NEW REPORT: TOO MANY OLDER YOUTH LEAVING FOSTER CARE WITHOUT FAMILIES
Media Advisory: For Immediate Release
ADOPTION INSTITUTE, CALLING PERMANENCY VITAL, RECOMMENDS BROAD
POLICY AND PRACTICE CHANGES
NEW YORK, July. 21, 2011 – While many positive efforts are being made to help older youth who “age out” of foster care, a comprehensive new report by the Evan B. Donaldson Adoption Institute concludes that the U.S. child welfare system is not adequately meeting their needs, as evidenced by the growing proportion who become independent each year without a family or even an adult they can turn to.
The 94-page report, entitled “Never Too Old,” points out that while adoptions of younger children from foster care have been rising significantly, the success rate for older youth remains anemic. The report examines the array of state and federal initiatives that focus on these youth, and finds many to be effective or promising; nonetheless, it concludes that far more needs to be done, suggests that these young people should become a national priority, and recommends steps to achieve better outcomes.
“We remove thousands of children from their original homes each year because of abuse or neglect, with the implicit promise that we’ll keep them safe and give them better lives,” said Adam Pertman, Executive Director of the Adoption Institute. “Unfortunately, a growing number are aging out without any connections to adults, so they too often wind up pregnant, on the streets, in jail or in poverty.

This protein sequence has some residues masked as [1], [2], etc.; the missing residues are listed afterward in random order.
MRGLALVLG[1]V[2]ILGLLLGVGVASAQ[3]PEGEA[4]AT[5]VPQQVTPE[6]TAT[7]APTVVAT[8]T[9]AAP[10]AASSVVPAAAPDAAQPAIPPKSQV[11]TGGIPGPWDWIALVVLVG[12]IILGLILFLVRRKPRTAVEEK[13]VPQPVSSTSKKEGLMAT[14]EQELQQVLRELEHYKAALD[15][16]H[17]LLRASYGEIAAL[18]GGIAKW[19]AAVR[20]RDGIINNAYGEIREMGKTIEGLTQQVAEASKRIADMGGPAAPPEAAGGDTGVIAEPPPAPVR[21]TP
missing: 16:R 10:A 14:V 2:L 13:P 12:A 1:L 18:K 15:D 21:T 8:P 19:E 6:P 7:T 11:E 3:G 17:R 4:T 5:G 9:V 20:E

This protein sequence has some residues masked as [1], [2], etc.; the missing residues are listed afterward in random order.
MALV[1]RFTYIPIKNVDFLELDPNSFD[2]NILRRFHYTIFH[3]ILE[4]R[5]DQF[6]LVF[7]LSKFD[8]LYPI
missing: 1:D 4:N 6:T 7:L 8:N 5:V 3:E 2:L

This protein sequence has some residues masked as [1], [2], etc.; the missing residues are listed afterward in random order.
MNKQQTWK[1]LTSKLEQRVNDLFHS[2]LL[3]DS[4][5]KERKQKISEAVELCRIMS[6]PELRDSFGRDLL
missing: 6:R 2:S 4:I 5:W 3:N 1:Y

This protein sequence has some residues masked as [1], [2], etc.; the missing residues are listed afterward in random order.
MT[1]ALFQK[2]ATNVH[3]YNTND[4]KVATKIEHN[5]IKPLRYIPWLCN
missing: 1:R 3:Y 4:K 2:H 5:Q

“Simply put, as a society, we are failing them.”
In keeping with the Institute’s focus on permanency for all children, “Never Too Old” looks not just at adoption, but also at subsidized guardianship, reconnecting youth with kin, reunification and all the other effective approaches that can achieve enduring, supportive connections. The Institute’s recommendations, based on over a year of research and analysis, include:
- Increase recruitment, support and utilization of relatives as permanency resources for youth, both through adoption and subsidized guardianships.
- Work for true permanency for every youth, meaning a family or an enduring adult connection; emancipation, “independent living” and the like should be last resorts – not goals.
- Assess controversial steps such as restoring the rights of biological parents whose children were removed from their homes, and conduct more research into what works and doesn’t.
A core conclusion in the report, based on research and experience, is that permanent, emotionally sustaining and committed relationships are imperative for all youth – including those who grow up with strong families, financial support and other benefits – to reach self-sufficiency and to thrive in early adulthood. The following statistics should be understood against that backdrop: On average, almost 28,000 youth aged out of foster care in each of the last six years, peaking at 29,730 in Fiscal 2007 – and the percentage has grown steadily, from 7 percent in FY1998 to 11 percent in Fiscal 2010.
For more information about “Never Too Old” or to schedule an interview, please contact April Dinwoodie at 212-925-4089 or email@example.com. The Evan B. Donaldson Adoption Institute is the pre-eminent research, policy and education organization in its field. Its mission is to provide leadership – through sound research – that improves the lives of everyone touched by adoption. Its award-winning website is http://www.adoptioninstitute.org.